Whether you’ve already purchased a home or you’re thinking about purchasing one soon, you likely have an idea of upgrades you want to see happen. After all, everyone has different tastes. What a previous homeowner may have loved (or been able to put up with) isn’t necessarily what you have in mind. However, before you pay thousands of dollars on granite countertops, hardwood floors, and a whirlpool tub, you’ve got some homework to do.
Most people don’t realize that the money they receive back on upgrades isn’t always dollar for dollar what they put into them. Smart owners look at their home as an investment. That means putting your money where it is wisest, which doesn’t always equal cosmetics. In fact, if your home has a leaky roof, an unreliable hot water heater, or poor plumbing, chances are that potential buyers won’t be able to move past that quite as easily as they could a baby blue bath tub. What are the home improvements and additions that will give you the biggest bang for your buck? We’ve listed them below.
1) Home maintenance. These are all of the “little” things that make a huge difference to potential home buyers. That’s because no matter how much someone may love the paint colors you’ve chosen, they likely won’t be able to get past standing water in the basement. If a home you’re looking to sell or rent has an old or leaky roof, a cracked foundation, or roots blocking plumbing pipes, call in experts and get the problem fixed. Home buyers are often limited in what they can spend on a house. While cosmetically you may be providing them with everything they’ve been searching for, they’ll be less apt to buy if they know they’ll have to turn around and spend $10,000 on urgently needed repairs.
2) Curb appeal. If your home doesn’t look good on the outside, no one is going to want to venture inside. Instead of investing your money solely on interior cosmetics, spread the love outside as well. It can be easy, as well as fairly inexpensive, to plant flowers and small shrubs. You can also look into repainting your siding, which is usually cheaper than replacing it altogether. You can also repave your driveway or add furniture to a patio to make it more inviting.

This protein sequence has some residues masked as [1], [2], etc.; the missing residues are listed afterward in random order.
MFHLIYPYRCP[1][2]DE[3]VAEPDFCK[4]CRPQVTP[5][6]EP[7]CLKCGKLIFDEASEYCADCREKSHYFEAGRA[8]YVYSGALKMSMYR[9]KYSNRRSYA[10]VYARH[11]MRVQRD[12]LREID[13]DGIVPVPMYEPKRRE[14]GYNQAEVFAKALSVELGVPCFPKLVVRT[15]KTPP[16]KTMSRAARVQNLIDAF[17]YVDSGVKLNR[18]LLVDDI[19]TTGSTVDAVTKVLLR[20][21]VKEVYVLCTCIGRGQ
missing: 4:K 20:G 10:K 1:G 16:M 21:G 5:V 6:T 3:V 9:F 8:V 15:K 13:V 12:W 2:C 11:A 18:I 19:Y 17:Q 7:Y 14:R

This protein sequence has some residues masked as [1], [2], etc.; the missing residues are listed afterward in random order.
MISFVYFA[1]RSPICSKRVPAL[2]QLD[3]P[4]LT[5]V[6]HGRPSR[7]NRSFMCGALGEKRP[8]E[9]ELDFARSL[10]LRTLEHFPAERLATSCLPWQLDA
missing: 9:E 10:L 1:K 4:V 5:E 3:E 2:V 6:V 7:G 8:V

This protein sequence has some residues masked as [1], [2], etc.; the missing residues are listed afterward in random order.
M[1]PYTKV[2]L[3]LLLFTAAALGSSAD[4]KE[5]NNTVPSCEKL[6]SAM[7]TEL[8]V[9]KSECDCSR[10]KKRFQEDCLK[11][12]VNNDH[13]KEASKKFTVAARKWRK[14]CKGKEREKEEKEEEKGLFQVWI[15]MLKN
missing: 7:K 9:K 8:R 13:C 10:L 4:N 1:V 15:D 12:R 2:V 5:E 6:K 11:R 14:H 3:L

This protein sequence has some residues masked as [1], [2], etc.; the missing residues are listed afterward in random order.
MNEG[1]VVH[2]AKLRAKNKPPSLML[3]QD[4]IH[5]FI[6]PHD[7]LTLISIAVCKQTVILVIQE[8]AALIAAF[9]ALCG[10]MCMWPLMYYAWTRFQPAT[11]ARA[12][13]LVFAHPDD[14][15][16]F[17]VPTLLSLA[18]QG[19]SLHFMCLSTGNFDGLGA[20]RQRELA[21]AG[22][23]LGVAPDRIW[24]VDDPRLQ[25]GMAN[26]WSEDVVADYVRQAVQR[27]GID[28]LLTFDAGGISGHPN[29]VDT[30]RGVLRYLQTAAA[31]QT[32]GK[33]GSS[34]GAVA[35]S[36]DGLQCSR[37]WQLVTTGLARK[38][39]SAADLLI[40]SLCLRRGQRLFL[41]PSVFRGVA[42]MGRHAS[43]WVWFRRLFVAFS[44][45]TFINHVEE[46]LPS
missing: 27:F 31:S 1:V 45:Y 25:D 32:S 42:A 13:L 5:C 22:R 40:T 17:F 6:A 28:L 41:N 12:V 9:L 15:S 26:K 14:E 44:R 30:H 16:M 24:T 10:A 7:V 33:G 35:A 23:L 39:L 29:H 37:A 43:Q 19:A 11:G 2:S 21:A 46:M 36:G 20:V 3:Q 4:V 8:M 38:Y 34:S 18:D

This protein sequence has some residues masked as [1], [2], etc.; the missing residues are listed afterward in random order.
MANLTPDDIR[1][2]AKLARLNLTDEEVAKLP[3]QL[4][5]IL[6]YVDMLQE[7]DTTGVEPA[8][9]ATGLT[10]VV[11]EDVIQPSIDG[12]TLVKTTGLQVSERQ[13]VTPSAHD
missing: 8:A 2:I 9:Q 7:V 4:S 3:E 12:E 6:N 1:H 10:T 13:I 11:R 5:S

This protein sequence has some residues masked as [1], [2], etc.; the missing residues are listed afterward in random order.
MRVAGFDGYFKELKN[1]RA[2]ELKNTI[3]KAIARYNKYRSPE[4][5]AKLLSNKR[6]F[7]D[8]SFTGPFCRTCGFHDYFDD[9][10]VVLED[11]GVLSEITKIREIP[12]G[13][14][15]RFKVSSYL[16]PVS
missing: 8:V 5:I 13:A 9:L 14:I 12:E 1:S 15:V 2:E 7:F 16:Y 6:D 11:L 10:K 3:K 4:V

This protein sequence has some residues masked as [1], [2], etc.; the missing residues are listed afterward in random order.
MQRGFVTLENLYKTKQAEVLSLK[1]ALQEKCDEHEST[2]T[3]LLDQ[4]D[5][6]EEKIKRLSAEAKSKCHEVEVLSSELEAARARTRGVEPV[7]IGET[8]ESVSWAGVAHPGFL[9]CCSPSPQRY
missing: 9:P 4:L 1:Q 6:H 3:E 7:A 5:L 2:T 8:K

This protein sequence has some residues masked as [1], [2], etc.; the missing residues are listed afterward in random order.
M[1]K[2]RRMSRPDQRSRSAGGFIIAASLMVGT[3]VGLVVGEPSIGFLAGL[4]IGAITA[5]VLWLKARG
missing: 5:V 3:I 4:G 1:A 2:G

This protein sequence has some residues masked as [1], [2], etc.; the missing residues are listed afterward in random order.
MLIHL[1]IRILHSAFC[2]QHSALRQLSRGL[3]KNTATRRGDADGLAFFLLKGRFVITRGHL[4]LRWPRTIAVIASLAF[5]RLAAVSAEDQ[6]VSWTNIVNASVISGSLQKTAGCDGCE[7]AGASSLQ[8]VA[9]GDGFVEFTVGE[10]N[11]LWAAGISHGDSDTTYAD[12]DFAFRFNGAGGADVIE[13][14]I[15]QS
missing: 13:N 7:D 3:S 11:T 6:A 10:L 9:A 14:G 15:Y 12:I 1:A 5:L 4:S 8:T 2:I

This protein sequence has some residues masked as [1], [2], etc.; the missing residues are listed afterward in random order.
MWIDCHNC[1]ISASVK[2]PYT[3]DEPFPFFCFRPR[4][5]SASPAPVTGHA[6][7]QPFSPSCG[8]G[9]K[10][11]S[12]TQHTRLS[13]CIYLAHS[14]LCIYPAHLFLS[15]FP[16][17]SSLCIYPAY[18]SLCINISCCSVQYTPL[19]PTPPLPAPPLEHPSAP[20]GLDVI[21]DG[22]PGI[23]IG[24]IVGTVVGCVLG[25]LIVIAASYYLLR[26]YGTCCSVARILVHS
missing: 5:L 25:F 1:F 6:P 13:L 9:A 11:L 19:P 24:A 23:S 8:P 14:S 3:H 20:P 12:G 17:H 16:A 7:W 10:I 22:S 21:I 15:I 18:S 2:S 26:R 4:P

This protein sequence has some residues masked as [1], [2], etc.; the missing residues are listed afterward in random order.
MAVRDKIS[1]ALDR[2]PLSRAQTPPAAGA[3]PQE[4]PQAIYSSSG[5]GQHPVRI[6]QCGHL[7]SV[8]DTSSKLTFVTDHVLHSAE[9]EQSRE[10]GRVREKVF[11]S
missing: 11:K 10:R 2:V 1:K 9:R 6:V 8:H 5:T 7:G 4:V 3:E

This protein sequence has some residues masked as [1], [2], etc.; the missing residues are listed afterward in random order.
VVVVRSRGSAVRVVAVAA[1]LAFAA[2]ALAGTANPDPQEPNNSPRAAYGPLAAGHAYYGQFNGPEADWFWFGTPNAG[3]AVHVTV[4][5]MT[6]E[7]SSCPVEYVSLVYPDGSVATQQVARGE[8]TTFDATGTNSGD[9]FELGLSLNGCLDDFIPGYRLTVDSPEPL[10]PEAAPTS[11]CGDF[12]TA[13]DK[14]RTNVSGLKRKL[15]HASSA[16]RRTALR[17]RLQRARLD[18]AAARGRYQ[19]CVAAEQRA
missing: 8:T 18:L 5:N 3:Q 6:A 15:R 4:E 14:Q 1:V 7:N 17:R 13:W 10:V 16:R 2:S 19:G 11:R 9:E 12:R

3) Kitchen and bathrooms. It’s true that updating these two rooms is a surefire way to get back much of the money you spend, should you choose to sell. However, most homeowners overlook the basic fundamentals of kitchen and bath upgrades. For instance, if you discover that many homes in your area have two bathrooms while your home only has one, don’t spend thousands of dollars upgrading your existing bath. Instead, put the money toward building a second bathroom. Additionally, a kitchen remodel doesn’t have to mean tearing everything out and starting from scratch. By painting cabinets or updating flooring and appliances you still add appeal and value to the home.
It’s important for homeowners to realize that the overall look of their home isn’t everything once they put it on the market. Instead of spending money on cosmetic upgrades, you should first invest in the things that add value to your home. Should you decide that a home you move into is more of a long-term stay than an investment, spend your money on things that make you happy. That’s not to say you shouldn’t invest in overall maintenance, but assuming that everything is in good order when you move in, later cosmetic changes should make you really happy.